Anne's third pregnancy ended in another stillbirth around June 1535. To Henry, who was perhaps already despairing of her bearing him a son, it might have seemed that she was merely repeating the disastrous pattern of Katherine of Aragon's obstetric history: before reaching the menopause at thirty-eight, Katherine had borne six children — three of them sons — in eight years, yet the only one to survive early infancy was Mary, born in 1516. Now, after four pregnancies, Anne too had just the one surviving daughter.

Daughters were of no use to the King. It was seen as against the laws of God and Nature for a woman to hold dominion over men, and so far England's only example of a female ruler had been the Empress Matilda, who briefly emerged triumphant from her civil war with King Stephen in 1141 and seized London. Yet so haughty and autocratic was she that the citizens speedily sent her packing, never to regain control of the kingdom. The whole disastrous episode merely served to underline the prevailing male view that women were not fit to rule. England had yet to experience an Elizabeth or a Victoria, so there was no evidence that could overturn that thinking. Thus, even though he was the father of a daughter, Henry VIII had felt justified in claiming that his marriage to Katherine was invalid because the divine penalty for marrying his brother's widow was childlessness. Without a son, he was effectively childless.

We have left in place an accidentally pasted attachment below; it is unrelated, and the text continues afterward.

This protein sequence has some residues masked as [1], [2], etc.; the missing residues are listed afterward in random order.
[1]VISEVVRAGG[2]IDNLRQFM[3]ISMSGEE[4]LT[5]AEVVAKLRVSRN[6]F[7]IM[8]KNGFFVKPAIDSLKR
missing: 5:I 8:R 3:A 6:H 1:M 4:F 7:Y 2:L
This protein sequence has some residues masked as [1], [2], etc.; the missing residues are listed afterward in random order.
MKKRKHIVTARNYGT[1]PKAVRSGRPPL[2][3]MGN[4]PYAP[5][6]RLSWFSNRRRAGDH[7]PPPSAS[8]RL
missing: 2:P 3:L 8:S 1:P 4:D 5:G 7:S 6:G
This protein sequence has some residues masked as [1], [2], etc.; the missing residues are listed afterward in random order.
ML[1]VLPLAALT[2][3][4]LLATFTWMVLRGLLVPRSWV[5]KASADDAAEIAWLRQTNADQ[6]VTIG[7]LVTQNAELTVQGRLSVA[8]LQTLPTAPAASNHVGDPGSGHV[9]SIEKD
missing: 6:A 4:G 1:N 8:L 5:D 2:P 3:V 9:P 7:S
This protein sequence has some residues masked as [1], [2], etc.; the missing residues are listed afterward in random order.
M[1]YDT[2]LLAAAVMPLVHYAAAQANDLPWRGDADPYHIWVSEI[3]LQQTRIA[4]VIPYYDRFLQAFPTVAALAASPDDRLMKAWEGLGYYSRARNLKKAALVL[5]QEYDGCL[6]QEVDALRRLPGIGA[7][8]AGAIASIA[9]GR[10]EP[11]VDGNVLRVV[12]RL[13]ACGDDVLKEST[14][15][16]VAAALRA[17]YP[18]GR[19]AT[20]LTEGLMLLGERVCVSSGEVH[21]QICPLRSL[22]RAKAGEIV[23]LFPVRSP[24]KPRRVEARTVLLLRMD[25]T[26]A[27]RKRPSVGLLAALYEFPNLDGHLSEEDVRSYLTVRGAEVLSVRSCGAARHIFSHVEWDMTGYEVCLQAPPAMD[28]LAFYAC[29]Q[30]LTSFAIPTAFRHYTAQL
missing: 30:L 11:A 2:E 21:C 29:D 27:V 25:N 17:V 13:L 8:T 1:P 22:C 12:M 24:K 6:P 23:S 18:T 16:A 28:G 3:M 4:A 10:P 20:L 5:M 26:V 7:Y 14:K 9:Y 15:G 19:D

This was not just a chauvinistic conceit, but a very pressing issue. A king such as Henry, who ruled as well as reigned, and led armies into battle, needed an heir. The Wars of the Roses, that prolonged dynastic conflict between the royal Houses of Lancaster and York, were still within living memory, and sixteenth-century perceptions of them were alarming, even if overstated. There were those who regarded the Tudors — who had ruled since 1485, when Henry's father, Henry VII, had defeated Richard III, the last Plantagenet king — as a usurping dynasty, and there was no shortage of potential Yorkist (or "White Rose") claimants to challenge the succession of Princess Elizabeth, should Henry die without a son.

From The Lady In The Tower: The Fall of Anne Boleyn. Copyright 2010 by Alison Weir. Published by Ballentine. Used by permission of the publisher. All rights reserved.